$14M Gift to UVA School of Nursing Increases Access, Addresses Nurse, Nurse Faculty Shortages 

$14M Gift to UVA School of Nursing Increases Access, Addresses Nurse, Nurse Faculty Shortages 

The University of Virginia’s School of Nursing received a new $14 million commitment from longtime benefactors Joanne and Bill Conway of Washington, D.C., a gift that amplifies their previous transformational support, which now totals $49 million.

The Conways’ generosity will enable the school to reduce the cost of nursing education for students; offer financial support and scholarships to Clinical Nurse Leader master’s students who are pivoting from other professions into nursing, and take aim at the nation’s severe nursing shortage, a challenge intensified by the COVID-19 pandemic.


The first-ever cohort of 24 students in the accelerated BSN program, who began their studies in May and have begun their first clinical rotations this fall. Photo credit: Christine Kueter, UVA School of Nursing

Supporting the School of Nursing

“Our goal of supporting the School of Nursing is twofold,” says Bill Conway. “To enable greater access to a quality education and address the critical nursing shortage.”

The Conways’ latest gift will provide at least 175 need- and eligibility-based scholarships to graduate and undergraduate students to cover tuition, school fees, room and board, and books. It will also fund scholarships specifically for Clinical Nurse Leader master’s students who have transitioned to nursing from other careers, and doctoral students who plan to become future nursing professors and nurse scientists.

With a wave of nurse faculty retirements expected over the next decade and the average age of a nursing professor between about 51 and 63, nursing schools cannot address the nation’s nurse shortage without fortifying the pipeline of doctorally prepared educators to teach them.

“Bill’s and Joanne’s extraordinary generosity comes at a critical moment, as our country faces an unprecedented nursing shortage,” says UVA President Jim Ryan. “Their latest gift will enable more students to pursue nursing degrees at UVA, removing barriers and offering important support for students. I’m incredibly grateful for the Conways’ ongoing commitment to the School of Nursing and the nursing profession.”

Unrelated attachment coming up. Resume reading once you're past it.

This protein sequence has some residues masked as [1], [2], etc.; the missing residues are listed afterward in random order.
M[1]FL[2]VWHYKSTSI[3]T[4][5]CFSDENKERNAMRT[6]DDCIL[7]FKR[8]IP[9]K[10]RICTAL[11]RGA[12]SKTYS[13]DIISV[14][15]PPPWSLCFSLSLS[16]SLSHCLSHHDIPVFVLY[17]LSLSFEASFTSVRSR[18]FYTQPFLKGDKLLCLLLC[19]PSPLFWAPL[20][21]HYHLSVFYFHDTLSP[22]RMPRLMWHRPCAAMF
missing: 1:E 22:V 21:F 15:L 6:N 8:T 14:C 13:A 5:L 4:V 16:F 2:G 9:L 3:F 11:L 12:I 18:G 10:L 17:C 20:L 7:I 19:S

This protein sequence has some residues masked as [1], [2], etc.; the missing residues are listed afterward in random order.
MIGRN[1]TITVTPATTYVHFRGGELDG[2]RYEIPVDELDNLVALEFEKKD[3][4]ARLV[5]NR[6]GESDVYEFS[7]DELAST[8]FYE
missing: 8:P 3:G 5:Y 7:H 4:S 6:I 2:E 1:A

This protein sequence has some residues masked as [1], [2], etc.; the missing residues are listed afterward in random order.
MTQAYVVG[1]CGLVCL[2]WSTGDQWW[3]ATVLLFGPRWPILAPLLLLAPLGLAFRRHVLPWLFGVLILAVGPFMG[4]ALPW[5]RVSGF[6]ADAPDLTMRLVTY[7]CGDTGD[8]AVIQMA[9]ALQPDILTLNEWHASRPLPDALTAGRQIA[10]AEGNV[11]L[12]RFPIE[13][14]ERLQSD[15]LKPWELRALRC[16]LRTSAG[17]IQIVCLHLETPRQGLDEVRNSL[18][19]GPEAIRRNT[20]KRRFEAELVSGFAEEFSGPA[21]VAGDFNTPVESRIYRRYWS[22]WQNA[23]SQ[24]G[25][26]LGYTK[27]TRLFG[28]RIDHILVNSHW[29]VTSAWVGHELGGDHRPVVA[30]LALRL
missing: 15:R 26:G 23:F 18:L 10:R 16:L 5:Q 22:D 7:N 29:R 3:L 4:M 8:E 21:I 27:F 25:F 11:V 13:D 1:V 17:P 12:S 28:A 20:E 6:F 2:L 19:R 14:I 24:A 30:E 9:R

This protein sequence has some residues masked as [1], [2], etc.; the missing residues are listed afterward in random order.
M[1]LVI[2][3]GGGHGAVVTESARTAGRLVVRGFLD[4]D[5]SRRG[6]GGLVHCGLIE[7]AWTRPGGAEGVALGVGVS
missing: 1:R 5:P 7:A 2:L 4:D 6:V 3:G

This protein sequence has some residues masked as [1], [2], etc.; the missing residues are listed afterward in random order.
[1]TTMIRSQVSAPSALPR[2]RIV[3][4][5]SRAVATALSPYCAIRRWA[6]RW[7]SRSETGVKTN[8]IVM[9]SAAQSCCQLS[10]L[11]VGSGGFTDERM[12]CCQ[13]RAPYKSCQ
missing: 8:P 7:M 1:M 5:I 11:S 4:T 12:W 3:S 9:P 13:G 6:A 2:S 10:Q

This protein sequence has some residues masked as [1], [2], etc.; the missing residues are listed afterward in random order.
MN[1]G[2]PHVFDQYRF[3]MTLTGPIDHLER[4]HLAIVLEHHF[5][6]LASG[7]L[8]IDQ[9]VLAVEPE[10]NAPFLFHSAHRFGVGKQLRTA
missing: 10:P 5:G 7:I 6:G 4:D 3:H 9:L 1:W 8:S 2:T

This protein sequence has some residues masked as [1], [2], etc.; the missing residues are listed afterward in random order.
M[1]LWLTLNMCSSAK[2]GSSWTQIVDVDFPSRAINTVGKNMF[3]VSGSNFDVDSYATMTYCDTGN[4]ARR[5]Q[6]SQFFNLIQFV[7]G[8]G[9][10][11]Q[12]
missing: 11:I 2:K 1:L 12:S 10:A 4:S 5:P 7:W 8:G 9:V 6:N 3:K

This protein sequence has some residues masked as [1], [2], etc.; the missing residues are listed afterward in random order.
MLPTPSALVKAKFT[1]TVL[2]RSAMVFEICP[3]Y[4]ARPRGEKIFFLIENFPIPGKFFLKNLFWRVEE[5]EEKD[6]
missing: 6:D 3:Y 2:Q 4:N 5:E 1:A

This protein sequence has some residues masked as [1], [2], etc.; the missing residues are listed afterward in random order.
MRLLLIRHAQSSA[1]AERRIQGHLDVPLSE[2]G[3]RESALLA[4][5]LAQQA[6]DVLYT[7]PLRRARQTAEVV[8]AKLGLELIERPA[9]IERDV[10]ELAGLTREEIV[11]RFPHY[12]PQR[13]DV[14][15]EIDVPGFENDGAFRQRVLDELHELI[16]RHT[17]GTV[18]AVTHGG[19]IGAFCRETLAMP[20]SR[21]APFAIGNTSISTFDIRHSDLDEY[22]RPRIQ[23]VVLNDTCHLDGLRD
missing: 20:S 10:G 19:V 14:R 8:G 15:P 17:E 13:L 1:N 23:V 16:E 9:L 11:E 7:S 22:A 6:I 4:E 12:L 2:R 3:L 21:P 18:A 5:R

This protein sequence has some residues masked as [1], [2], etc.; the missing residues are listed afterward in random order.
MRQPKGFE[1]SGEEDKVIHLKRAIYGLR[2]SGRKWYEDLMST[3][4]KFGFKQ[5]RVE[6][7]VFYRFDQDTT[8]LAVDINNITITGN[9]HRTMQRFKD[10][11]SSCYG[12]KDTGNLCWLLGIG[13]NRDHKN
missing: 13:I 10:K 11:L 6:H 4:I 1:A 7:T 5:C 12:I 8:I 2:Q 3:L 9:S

Educating the Next Generation of Nurses

“Nurses are essential to our nation, as they are on the front lines of patient care,” says Dr. K. Craig Kent, chief executive officer of UVA Health and executive vice president for health affairs at the University. “They are pivotal to reducing health inequities and ensuring better health for our communities. We are grateful to the Conways for their vision and generosity in helping us educate the next generation of nurses.”

The Conways’ previous contributions have expanded the capacity to educate more nurses and enhanced access to the School of Nursing’s RN-to-B.S.N. program. This included establishing satellite sites in Richmond and Northern Virginia, fueling the growth of the school’s highly ranked Clinical Nurse Leader program, providing significant support for its Mary Morton Parsons Clinical Simulation Learning Center, and contributing to a flexible pool of scholarships.